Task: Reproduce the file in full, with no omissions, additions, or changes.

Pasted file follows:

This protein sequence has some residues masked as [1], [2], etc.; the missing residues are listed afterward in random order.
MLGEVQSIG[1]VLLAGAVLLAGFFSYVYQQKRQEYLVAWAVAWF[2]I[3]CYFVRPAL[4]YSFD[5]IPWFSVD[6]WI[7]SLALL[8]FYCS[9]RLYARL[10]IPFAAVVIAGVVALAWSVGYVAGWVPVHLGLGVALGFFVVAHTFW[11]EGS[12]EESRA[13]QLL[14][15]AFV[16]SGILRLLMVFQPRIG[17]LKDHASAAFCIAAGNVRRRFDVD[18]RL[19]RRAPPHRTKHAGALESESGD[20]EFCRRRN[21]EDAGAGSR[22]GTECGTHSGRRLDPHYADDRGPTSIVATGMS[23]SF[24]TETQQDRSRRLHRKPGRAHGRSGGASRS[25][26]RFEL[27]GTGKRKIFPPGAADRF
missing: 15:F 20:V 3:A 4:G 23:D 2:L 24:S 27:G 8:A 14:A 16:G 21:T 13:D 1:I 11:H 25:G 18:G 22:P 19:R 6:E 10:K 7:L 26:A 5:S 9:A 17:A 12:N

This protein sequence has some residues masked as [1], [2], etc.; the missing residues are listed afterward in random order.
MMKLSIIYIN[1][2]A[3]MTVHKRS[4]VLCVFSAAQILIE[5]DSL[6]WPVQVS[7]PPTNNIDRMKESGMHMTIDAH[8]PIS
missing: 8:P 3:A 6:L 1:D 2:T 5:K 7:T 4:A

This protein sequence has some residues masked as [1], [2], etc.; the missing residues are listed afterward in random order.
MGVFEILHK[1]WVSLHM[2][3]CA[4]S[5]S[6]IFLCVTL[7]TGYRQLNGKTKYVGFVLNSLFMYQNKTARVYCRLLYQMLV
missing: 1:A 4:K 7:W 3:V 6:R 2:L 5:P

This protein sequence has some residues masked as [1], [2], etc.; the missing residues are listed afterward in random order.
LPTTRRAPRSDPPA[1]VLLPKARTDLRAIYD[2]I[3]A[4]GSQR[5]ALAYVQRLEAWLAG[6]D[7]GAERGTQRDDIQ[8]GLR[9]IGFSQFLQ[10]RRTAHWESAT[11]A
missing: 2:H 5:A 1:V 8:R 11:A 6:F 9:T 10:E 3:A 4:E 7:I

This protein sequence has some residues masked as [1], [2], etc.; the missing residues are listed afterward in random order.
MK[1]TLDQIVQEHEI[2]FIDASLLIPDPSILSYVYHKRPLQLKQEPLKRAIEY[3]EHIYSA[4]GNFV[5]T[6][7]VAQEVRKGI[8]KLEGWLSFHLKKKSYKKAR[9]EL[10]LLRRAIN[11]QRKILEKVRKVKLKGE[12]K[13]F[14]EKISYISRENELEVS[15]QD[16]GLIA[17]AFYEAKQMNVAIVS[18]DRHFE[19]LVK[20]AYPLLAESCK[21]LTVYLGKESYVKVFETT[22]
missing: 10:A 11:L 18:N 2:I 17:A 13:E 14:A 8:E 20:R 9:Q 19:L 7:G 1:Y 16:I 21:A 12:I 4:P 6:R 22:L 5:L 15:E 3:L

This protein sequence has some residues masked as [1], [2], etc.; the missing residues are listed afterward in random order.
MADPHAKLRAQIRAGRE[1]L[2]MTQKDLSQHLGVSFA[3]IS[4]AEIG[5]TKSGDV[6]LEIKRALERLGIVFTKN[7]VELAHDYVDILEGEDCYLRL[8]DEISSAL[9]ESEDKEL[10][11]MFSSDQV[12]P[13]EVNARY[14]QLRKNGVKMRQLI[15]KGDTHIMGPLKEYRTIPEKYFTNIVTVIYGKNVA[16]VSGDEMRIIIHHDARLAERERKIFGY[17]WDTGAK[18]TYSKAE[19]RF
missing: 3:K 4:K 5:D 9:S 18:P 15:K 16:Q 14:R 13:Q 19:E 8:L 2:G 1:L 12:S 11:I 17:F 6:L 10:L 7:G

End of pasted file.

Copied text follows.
This protein sequence has some residues masked as [1], [2], etc.; the missing residues are listed afterward in random order.
MLGEVQSIG[1]VLLAGAVLLAGFFSYVYQQKRQEYLVAWAVAWF[2]I[3]CYFVRPAL[4]YSFD[5]IPWFSVD[6]WI[7]SLALL[8]FYCS[9]RLYARL[10]IPFAAVVIAGVVALAWSVGYVAGWVPVHLGLGVALGFFVVAHTFW[11]EGS[12]EESRA[13]QLL[14][15]AFV[16]SGILRLLMVFQPRIG[17]LKDHASAAFCIAAGNVRRRFDVD[18]RL[19]RRAPPHRTKHAGALESESGD[20]EFCRRRN[21]EDAGAGSR[22]GTECGTHSGRRLDPHYADDRGPTSIVATGMS[23]SF[24]TETQQDRSRRLHRKPGRAHGRSGGASRS[25][26]RFEL[27]GTGKRKIFPPGAADRF
missing: 15:F 20:V 3:A 4:G 23:D 2:L 24:S 27:G 8:A 14:A 16:G 21:T 13:D 1:I 11:H 25:G 18:G 22:P 19:R 6:E 10:K 7:L 26:A 5:S 9:A 17:A 12:N

This protein sequence has some residues masked as [1], [2], etc.; the missing residues are listed afterward in random order.
MMKLSIIYIN[1][2]A[3]MTVHKRS[4]VLCVFSAAQILIE[5]DSL[6]WPVQVS[7]PPTNNIDRMKESGMHMTIDAH[8]PIS
missing: 8:P 3:A 6:L 1:D 2:T 5:K 7:T 4:A

This protein sequence has some residues masked as [1], [2], etc.; the missing residues are listed afterward in random order.
MGVFEILHK[1]WVSLHM[2][3]CA[4]S[5]S[6]IFLCVTL[7]TGYRQLNGKTKYVGFVLNSLFMYQNKTARVYCRLLYQMLV
missing: 1:A 4:K 7:W 3:V 6:R 2:L 5:P

This protein sequence has some residues masked as [1], [2], etc.; the missing residues are listed afterward in random order.
LPTTRRAPRSDPPA[1]VLLPKARTDLRAIYD[2]I[3]A[4]GSQR[5]ALAYVQRLEAWLAG[6]D[7]GAERGTQRDDIQ[8]GLR[9]IGFSQFLQ[10]RRTAHWESAT[11]A
missing: 2:H 5:A 1:V 8:R 11:A 6:F 9:T 10:E 3:A 4:E 7:I

This protein sequence has some residues masked as [1], [2], etc.; the missing residues are listed afterward in random order.
MK[1]TLDQIVQEHEI[2]FIDASLLIPDPSILSYVYHKRPLQLKQEPLKRAIEY[3]EHIYSA[4]GNFV[5]T[6][7]VAQEVRKGI[8]KLEGWLSFHLKKKSYKKAR[9]EL[10]LLRRAIN[11]QRKILEKVRKVKLKGE[12]K[13]F[14]EKISYISRENELEVS[15]QD[16]GLIA[17]AFYEAKQMNVAIVS[18]DRHFE[19]LVK[20]AYPLLAESCK[21]LTVYLGKESYVKVFETT[22]
missing: 10:A 11:L 18:N 2:I 17:A 13:E 14:A 8:E 20:R 9:Q 19:L 7:G 1:Y 16:I 21:A 12:I 4:P 6:R 22:L 5:L 15:E 3:L

This protein sequence has some residues masked as [1], [2], etc.; the missing residues are listed afterward in random order.
MADPHAKLRAQIRAGRE[1]L[2]MTQKDLSQHLGVSFA[3]IS[4]AEIG[5]TKSGDV[6]LEIKRALERLGIVFTKN[7]VELAHDYVDILEGEDCYLRL[8]DEISSAL[9]ESEDKEL[10][11]MFSSDQV[12]P[13]EVNARY[14]QLRKNGVKMRQLI[15]KGDTHIMGPLKEYRTIPEKYFTNIVTVIYGKNVA[16]VSGDEMRIIIHHDARLAERERKIFGY[17]WDTGAK[18]TYSKAE[19]RF
missing: 3:K 4:K 5:D 9:S 18:P 15:K 16:Q 14:R 13:Q 19:E 8:L 2:G 1:L 12:S 11:I 17:F 6:L 10:L 7:G